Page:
There’s truth to the well-traveled (har, har) belief that it can be a Herculean task convincing cabbies to bring passengers from Manhattan home to Brooklyn Heights late at night. I’ve experienced it myself, despite knowing the trick of taking a seat before announcing my destination.
Perhaps sulking over the April approval of livery cabs, taxi drivers are demanding a fare increase of up to 20%—which is supported by the Taxi and Limousine Commission. I think I’ll stick to the subway, thank you.
Fleet owners & drivers are asking for a fare increase of between 16% and 20%, saying that increasing gas prices eat into their bottom line. TLC Commissioner David Yassky deems the request “reasonable.” The limo-loving Bloomberg administration also says it will likely support the fare increase.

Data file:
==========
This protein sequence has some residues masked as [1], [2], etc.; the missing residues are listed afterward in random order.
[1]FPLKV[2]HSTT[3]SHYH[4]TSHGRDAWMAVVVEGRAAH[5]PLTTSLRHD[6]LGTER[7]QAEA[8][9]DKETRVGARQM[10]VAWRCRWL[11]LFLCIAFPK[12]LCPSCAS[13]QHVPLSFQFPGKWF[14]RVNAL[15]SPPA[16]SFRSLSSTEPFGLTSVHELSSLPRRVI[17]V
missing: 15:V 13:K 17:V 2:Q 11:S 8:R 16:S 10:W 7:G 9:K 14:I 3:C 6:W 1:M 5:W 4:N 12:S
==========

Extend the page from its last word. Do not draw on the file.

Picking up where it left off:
A hearing is scheduled at 11 a.m. May 31 at the commission’s 19th-floor headquarters at 33 Beaver Street, to discuss the first “official increase” since 2006—but that’s not quite true. In 2009, a 50-cent surcharge was added by the state Legislature to fund subway and bus service.
Currently, the base taxi fare is $2.50, plus $2 per mile. It’s unclear yet whether the base fare or the fare-rate would increase. The commission said the average fare in January was $11.82 for a 2.76-mile ride. A 20% increase would add $2.50 to that ride.
(Photo: Chuck Taylor/December 2010)